tempted to

create a strong federal or simply strong central government.

*****

If the makers of a new Iraq decide to create a federation, then whatever the
distribution

of competencies between a future federal government and the future regions,
a critical

choice will be whether that federation is to be mono-national or
multi-national. Mononational

or national federations aspire to national homogeneity: to eliminate
internal

national - and perhaps also, ethnic - differences from lasting political
salience. The goal

of national federations is nation-building. We are conferencing in the
capital of the

founding and paradigmatic example of a national federation. The Latin
American

federations of Mexico, Argentina, Brazil and Venezuela, at various junctures
in their

history have adopted this US model. Germany, Austria, Australia, Malaysia
and the

United Arab Emirates are also national federations. National federalists
think that one

nation and one federation can be combined successfully. The
earliest-federalists in what

became the Netherlands, the German-speaking Swiss lands, the USA and the
Second

German Reich were stepping-stone nationalists: the prime function of
federation was 'to

unite people living in different political units, who nevertheless shared a
common

language and culture'13. They maintained federation was necessary to provide
a united

defense and external relations - tasks that confederations and leagues were
less wellequipped

to perform14.

American and American-educated intellectuals, political scientists and
constitutional

lawyers, often propose national federations to manage heterogeneous
post-colonial and

post-communist societies. Indeed, they have a distinct animus against
multi-national

federations, which they regard as divisive and likely to collapse through
secession. As the

13 See Forsyth, Murray, ed. 1989. Federalism and Nationalism. Leicester:
Leicester University Press., p. 4.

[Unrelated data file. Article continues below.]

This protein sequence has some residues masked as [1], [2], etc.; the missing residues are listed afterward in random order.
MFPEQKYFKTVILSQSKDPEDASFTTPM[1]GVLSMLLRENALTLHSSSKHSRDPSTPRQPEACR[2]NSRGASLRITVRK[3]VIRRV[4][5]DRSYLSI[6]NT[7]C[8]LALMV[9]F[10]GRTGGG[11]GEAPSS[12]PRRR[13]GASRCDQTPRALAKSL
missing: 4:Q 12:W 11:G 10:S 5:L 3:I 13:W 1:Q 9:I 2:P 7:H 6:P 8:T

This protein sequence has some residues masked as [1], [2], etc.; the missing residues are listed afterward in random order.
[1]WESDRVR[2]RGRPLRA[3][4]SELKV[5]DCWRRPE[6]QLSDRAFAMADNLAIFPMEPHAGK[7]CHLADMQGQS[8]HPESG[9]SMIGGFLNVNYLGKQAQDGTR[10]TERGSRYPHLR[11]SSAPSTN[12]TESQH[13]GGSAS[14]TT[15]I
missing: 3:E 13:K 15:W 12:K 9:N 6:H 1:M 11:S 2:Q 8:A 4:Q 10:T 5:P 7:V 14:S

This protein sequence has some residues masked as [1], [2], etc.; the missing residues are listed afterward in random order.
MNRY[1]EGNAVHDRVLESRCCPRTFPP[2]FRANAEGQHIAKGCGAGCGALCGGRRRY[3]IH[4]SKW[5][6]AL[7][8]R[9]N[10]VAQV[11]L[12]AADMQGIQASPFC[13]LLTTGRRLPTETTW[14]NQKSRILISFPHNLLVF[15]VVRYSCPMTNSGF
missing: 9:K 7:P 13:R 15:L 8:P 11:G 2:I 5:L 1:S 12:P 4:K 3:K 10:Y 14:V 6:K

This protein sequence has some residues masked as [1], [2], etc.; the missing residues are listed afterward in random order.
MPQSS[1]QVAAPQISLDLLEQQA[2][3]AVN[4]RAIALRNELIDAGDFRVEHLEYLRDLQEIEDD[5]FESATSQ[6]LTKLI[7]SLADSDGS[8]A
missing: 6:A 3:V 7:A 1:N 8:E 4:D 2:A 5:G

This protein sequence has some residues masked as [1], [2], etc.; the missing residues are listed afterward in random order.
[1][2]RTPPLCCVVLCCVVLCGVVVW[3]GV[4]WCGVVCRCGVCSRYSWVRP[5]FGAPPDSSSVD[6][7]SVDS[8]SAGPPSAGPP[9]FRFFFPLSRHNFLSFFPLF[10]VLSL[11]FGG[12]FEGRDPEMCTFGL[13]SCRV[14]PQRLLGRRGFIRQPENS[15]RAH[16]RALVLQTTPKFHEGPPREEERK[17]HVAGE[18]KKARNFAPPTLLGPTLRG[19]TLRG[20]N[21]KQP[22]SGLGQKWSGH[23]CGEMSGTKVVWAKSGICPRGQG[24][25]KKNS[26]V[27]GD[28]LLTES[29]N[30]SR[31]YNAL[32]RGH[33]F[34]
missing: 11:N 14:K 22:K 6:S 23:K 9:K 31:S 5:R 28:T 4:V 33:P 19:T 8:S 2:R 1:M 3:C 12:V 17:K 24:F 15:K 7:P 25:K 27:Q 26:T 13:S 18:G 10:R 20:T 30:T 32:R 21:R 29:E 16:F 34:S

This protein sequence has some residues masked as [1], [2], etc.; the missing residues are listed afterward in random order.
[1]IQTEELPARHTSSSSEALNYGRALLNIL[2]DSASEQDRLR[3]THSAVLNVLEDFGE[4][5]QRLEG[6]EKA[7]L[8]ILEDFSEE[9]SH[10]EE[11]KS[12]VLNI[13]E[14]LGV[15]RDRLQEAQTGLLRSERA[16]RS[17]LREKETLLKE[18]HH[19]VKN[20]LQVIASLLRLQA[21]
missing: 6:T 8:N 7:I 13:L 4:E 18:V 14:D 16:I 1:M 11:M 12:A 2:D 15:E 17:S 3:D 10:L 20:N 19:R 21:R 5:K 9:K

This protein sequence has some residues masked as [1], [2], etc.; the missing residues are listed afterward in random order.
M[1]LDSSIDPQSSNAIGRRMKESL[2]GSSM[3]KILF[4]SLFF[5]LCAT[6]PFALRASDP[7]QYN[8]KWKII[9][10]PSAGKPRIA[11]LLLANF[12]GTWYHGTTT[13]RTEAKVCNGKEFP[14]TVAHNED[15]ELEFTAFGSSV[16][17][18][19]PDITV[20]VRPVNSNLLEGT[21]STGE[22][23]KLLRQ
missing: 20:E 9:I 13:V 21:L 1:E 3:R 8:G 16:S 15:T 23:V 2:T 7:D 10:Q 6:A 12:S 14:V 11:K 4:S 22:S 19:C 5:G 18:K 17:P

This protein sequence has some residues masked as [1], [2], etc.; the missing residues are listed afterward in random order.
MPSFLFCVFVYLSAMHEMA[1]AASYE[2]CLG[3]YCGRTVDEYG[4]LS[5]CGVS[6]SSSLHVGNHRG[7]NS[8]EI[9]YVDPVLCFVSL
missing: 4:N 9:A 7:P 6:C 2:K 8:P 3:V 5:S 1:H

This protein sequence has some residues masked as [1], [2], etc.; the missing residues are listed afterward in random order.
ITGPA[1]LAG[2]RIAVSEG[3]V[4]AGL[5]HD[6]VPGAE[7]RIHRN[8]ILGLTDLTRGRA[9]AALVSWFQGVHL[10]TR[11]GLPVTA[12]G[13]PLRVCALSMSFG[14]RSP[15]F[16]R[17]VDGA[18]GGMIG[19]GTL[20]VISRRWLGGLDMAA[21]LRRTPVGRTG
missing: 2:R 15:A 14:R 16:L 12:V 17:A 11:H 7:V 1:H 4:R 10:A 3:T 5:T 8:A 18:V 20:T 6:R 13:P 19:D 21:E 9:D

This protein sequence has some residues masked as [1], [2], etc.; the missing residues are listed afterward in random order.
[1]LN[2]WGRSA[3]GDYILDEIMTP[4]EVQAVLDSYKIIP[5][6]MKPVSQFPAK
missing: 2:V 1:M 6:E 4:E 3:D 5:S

14 See Riker, William H. 1964. Federalism: Origin, Operation, Significance.
Boston.

7

USA expanded southwestwards from its original largely homogenous citizenry
of the 13

founding colonies - a citizenry which, of course, excluded African slaves
and native

Americans - no new territory received statehood unless minorities were
outnumbered by

White Anglo-Saxon Protestants15. Sometimes the technique deployed was to
gerrymander

state boundaries to ensure that Hispanic or Indians were outnumbered, as in
Florida. At

other times statehood was delayed until the region's long-standing residents
could be

swamped. America's nation-builders were even cautious about immigrant groups

concentrating too much in given territorial locales, lest this give rise to
ethnically based

demands for self-government. Grants of public land were denied to ethnic
groups per se

to promote their dispersal: William Penn dissuaded Welsh immigrants from
setting up

their own self-governing barony in Pennsylvania16. This is why the US
federation, in the

words of one of its most distinguished analysts, shows 'little coincidence
between ethnic

groups and state boundaries.'17 It would be more precise, however , to say
that the sole

coincidence is between white majorities and state boundaries, and that that